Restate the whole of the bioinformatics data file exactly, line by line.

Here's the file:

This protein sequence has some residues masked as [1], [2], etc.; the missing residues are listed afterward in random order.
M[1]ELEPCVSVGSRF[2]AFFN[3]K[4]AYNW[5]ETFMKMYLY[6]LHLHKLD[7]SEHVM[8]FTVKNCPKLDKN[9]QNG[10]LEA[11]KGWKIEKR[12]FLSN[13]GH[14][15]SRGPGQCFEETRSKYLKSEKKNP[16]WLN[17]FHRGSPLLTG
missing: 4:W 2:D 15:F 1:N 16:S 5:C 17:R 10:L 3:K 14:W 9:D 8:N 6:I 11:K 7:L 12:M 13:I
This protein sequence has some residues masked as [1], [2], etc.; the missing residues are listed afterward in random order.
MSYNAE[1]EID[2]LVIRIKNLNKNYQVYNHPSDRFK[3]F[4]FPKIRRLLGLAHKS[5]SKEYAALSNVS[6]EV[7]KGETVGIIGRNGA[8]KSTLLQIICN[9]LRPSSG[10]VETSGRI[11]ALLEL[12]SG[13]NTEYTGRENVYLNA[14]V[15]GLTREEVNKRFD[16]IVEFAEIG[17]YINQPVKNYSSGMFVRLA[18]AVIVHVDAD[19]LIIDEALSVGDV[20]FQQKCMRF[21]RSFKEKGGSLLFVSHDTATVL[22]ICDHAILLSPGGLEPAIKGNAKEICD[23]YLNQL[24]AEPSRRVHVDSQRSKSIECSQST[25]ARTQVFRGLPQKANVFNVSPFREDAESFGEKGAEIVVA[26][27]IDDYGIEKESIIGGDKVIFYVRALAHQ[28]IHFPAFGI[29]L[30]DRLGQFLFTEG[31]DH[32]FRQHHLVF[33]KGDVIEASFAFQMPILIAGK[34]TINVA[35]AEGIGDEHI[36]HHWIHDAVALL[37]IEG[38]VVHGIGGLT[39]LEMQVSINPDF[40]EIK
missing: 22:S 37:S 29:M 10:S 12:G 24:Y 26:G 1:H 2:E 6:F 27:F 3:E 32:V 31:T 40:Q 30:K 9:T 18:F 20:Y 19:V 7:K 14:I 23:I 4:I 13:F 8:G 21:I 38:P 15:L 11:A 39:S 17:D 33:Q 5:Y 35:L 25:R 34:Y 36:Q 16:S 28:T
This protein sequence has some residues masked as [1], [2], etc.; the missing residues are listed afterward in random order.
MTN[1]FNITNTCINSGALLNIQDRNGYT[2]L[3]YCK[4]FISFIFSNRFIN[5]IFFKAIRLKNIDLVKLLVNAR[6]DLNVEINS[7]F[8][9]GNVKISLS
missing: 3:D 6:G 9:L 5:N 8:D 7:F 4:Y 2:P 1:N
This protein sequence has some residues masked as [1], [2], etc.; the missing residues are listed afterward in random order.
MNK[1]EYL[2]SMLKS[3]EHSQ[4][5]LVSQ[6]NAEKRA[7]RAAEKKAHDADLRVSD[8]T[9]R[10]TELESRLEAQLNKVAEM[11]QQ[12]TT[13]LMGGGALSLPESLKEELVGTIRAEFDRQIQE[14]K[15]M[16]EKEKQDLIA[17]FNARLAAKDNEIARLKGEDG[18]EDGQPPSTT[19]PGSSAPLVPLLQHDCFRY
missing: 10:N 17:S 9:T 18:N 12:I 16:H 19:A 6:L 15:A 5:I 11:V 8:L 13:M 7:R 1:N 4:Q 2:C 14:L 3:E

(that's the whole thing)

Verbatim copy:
This protein sequence has some residues masked as [1], [2], etc.; the missing residues are listed afterward in random order.
M[1]ELEPCVSVGSRF[2]AFFN[3]K[4]AYNW[5]ETFMKMYLY[6]LHLHKLD[7]SEHVM[8]FTVKNCPKLDKN[9]QNG[10]LEA[11]KGWKIEKR[12]FLSN[13]GH[14][15]SRGPGQCFEETRSKYLKSEKKNP[16]WLN[17]FHRGSPLLTG
missing: 4:W 2:D 15:F 1:N 16:S 5:C 17:R 10:L 3:K 14:W 9:D 8:N 6:I 11:K 7:L 12:M 13:I
This protein sequence has some residues masked as [1], [2], etc.; the missing residues are listed afterward in random order.
MSYNAE[1]EID[2]LVIRIKNLNKNYQVYNHPSDRFK[3]F[4]FPKIRRLLGLAHKS[5]SKEYAALSNVS[6]EV[7]KGETVGIIGRNGA[8]KSTLLQIICN[9]LRPSSG[10]VETSGRI[11]ALLEL[12]SG[13]NTEYTGRENVYLNA[14]V[15]GLTREEVNKRFD[16]IVEFAEIG[17]YINQPVKNYSSGMFVRLA[18]AVIVHVDAD[19]LIIDEALSVGDV[20]FQQKCMRF[21]RSFKEKGGSLLFVSHDTATVL[22]ICDHAILLSPGGLEPAIKGNAKEICD[23]YLNQL[24]AEPSRRVHVDSQRSKSIECSQST[25]ARTQVFRGLPQKANVFNVSPFREDAESFGEKGAEIVVA[26][27]IDDYGIEKESIIGGDKVIFYVRALAHQ[28]IHFPAFGI[29]L[30]DRLGQFLFTEG[31]DH[32]FRQHHLVF[33]KGDVIEASFAFQMPILIAGK[34]TINVA[35]AEGIGDEHI[36]HHWIHDAVALL[37]IEG[38]VVHGIGGLT[39]LEMQVSINPDF[40]EIK
missing: 22:S 37:S 29:M 10:S 12:G 24:Y 26:G 1:H 2:E 6:F 27:F 3:E 32:V 31:T 40:Q 30:K 9:T 18:F 20:Y 19:V 7:K 14:I 23:I 4:I 13:F 8:G 21:I 38:P 15:L 11:A 39:S 17:D 33:Q 5:Y 35:L 25:R 34:Y 36:Q 16:S 28:T
This protein sequence has some residues masked as [1], [2], etc.; the missing residues are listed afterward in random order.
MTN[1]FNITNTCINSGALLNIQDRNGYT[2]L[3]YCK[4]FISFIFSNRFIN[5]IFFKAIRLKNIDLVKLLVNAR[6]DLNVEINS[7]F[8][9]GNVKISLS
missing: 3:D 6:G 9:L 5:N 8:D 7:F 4:Y 2:P 1:N
This protein sequence has some residues masked as [1], [2], etc.; the missing residues are listed afterward in random order.
MNK[1]EYL[2]SMLKS[3]EHSQ[4][5]LVSQ[6]NAEKRA[7]RAAEKKAHDADLRVSD[8]T[9]R[10]TELESRLEAQLNKVAEM[11]QQ[12]TT[13]LMGGGALSLPESLKEELVGTIRAEFDRQIQE[14]K[15]M[16]EKEKQDLIA[17]FNARLAAKDNEIARLKGEDG[18]EDGQPPSTT[19]PGSSAPLVPLLQHDCFRY
missing: 10:N 17:S 9:T 18:N 12:I 16:H 19:A 6:L 15:A 5:I 11:V 8:L 13:M 7:R 1:N 4:Q 2:C 14:L 3:E